World / Europe

Once-decimated European bison returned to wild

By Agence France-Presse, in Armenis, Romania (China Daily) Updated: 2014-05-19 08:31

Once-decimated European bison returned to wild

European bison are released at a reserve in Armenis, Romania, on Saturday. The animal was once nearly extinct. Adrian Piclisan / Agence France-Presse

Seventeen European bison were released into Romania's Carpathian mountain range on Saturday, one of the largest reintroductions of the endangered mammal in Europe.

The animals, which came from Sweden, Germany, Switzerland and Italy, were blessed by a local Orthodox priest in the southwestern village of Armenis, in the Tarcu mountains of the Southern Carpathians.

The event marked the return of Europe's largest herbivore in the Tarcu mountains 200 years after the last animals disappeared due to poaching.

"This is a very important day because usually we are used to losing species but today we are gaining a species in this area," Magor Csibi of the environmental group WWF told AFP.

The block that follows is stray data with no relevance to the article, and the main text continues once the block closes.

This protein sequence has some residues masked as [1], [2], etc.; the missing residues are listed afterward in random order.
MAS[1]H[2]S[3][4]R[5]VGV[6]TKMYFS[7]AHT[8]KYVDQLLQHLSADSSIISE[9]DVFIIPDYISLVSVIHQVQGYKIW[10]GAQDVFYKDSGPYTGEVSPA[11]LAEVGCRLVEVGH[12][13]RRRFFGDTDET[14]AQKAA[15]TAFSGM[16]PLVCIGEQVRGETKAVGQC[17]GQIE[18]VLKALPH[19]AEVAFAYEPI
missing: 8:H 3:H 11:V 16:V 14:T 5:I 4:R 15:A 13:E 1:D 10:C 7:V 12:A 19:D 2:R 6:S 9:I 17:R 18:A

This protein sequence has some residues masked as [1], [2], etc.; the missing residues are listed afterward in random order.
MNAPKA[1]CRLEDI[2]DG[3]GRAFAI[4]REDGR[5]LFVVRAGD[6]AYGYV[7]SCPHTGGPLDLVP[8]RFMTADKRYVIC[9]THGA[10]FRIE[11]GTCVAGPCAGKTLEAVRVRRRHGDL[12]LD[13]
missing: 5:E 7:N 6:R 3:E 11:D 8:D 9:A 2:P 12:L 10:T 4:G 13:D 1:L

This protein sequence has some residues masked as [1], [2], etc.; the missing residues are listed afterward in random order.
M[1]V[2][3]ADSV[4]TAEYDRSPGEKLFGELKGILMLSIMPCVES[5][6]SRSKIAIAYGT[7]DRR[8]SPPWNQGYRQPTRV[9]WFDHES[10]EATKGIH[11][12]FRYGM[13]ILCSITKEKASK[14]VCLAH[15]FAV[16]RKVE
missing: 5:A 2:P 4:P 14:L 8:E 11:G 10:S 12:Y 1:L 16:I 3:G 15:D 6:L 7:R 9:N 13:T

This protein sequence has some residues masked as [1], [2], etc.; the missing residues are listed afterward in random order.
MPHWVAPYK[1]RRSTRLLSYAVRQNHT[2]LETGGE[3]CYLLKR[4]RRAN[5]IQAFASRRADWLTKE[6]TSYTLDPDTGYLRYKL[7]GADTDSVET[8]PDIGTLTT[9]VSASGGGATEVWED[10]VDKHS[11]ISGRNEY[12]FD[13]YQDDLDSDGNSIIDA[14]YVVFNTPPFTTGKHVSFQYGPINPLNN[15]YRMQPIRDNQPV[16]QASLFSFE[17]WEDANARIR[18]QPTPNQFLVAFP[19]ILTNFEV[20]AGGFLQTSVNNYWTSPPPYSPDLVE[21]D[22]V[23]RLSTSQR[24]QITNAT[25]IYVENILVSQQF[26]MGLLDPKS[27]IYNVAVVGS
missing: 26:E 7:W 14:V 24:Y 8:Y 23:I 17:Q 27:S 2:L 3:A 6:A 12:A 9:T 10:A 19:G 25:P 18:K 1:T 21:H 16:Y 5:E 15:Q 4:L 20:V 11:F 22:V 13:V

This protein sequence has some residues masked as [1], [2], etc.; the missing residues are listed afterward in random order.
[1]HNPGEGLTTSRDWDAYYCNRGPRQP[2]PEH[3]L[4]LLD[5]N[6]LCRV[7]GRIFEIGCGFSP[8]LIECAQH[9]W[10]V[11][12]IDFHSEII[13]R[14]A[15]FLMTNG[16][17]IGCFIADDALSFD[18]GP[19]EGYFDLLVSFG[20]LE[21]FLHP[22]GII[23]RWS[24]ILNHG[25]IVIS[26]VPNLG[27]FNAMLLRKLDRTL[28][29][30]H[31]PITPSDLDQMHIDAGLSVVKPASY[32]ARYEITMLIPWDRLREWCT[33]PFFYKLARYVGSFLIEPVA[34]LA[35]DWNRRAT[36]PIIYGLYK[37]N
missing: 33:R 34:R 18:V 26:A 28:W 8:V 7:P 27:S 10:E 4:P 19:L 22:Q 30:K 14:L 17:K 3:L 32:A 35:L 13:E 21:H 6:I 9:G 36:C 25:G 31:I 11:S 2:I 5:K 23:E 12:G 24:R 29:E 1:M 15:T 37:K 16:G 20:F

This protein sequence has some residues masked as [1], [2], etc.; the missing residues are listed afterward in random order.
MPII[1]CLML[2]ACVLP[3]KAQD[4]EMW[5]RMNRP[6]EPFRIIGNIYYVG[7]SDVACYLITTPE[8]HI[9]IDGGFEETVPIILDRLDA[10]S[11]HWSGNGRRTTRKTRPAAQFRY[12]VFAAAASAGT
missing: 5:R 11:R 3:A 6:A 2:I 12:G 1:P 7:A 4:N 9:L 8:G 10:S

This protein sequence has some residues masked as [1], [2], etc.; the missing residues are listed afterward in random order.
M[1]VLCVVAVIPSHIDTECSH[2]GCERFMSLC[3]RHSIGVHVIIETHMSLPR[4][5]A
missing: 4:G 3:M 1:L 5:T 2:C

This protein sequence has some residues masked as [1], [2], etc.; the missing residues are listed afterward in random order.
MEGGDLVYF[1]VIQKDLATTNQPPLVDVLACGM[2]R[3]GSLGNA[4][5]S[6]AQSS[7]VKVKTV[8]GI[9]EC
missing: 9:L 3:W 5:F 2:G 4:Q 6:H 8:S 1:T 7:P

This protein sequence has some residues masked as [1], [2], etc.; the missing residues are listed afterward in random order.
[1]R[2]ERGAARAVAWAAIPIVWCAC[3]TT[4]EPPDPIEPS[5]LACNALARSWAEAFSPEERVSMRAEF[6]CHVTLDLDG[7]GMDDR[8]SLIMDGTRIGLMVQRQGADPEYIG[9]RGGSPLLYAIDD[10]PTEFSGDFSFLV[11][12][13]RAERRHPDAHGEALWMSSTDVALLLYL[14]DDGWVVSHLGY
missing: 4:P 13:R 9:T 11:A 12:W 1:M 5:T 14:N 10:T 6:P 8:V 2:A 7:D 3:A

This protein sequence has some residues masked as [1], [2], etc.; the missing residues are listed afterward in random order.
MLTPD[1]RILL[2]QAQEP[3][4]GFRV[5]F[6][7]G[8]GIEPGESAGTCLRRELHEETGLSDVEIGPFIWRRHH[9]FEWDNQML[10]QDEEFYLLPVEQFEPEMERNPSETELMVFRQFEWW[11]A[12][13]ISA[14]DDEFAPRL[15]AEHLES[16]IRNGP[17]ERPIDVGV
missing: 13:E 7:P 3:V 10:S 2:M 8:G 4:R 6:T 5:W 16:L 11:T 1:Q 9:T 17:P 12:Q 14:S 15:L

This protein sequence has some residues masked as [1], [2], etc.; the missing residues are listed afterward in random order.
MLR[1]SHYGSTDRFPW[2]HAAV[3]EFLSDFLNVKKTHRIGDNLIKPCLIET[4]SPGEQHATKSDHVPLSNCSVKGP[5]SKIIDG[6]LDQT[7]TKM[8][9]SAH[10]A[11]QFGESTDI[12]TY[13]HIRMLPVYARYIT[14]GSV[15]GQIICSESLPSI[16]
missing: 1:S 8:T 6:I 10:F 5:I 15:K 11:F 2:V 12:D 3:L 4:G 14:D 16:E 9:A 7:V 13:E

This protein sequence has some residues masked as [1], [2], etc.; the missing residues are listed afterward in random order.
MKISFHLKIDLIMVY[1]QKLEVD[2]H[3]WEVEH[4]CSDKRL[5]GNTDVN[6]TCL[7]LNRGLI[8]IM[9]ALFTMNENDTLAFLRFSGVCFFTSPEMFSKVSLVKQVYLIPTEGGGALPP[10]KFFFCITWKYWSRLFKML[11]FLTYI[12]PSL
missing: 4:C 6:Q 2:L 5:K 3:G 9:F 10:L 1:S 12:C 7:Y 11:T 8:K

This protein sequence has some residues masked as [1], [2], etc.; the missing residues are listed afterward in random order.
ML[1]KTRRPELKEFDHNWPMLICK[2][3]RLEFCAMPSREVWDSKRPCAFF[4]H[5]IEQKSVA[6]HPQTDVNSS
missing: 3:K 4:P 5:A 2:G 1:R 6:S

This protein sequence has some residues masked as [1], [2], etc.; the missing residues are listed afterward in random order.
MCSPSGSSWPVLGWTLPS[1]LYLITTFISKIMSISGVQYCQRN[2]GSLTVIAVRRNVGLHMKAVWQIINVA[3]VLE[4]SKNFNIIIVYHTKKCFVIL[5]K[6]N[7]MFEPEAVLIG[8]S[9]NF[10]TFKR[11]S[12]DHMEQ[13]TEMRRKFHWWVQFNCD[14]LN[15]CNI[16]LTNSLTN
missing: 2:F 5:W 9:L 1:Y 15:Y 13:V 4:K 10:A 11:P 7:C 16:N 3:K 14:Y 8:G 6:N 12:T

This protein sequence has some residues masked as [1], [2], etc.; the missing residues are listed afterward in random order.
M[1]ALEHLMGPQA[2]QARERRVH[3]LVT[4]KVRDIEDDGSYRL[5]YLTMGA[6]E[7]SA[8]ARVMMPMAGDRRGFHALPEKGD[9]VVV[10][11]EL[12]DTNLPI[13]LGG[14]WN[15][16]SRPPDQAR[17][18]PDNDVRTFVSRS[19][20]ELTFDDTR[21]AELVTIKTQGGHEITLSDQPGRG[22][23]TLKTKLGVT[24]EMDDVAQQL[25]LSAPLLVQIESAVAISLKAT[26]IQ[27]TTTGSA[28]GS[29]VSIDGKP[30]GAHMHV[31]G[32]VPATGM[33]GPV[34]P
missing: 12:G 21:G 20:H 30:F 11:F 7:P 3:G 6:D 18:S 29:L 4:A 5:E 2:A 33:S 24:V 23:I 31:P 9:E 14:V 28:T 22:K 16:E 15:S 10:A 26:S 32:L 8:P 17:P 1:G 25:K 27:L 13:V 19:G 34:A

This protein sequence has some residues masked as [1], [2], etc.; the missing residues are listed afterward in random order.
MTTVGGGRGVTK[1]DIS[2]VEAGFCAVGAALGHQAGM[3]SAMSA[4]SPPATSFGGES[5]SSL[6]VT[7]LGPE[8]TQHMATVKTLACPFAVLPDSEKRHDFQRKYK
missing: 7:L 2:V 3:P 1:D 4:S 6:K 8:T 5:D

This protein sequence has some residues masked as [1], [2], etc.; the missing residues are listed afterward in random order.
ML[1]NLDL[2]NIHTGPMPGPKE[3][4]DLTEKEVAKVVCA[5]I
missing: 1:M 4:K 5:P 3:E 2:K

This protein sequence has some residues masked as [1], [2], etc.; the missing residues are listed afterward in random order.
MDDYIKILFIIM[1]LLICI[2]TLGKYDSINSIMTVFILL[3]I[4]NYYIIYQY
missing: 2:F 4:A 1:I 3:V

The bison will first live in a re-wilding zone to learn necessary survival skills and also to form a solid social herd structure, the WWF and the Rewilding Europe group said.

In early September, these cousins of the American bison will be left completely in the wild, where they will coexist with deer, wolves and bears.

The European bison has recovered to a population of more than 5,000 after going extinct in the wild in the 1900s.

But only 3,400 of them live in free or semi-free herds.

Decimated by hunters and the loss of their habitat, the European bison bounced back thanks to a large-scale breeding program using the last survivors in captivity, whose offspring were reintroduced to the wild in areas of Central and Eastern Europe.

Poland now counts the largest population of bison in Europe, with more than 1,300 animals, according to the Warsaw-based European Bison Conservation Center.

In the long run, Rewilding Europe and the WWF hope to see the herd of the Tarcu Mountains grow to 500 animals.

"Increasing the number of bison is important, not only for the survival of the species, but also for biodiversity reasons," they said.

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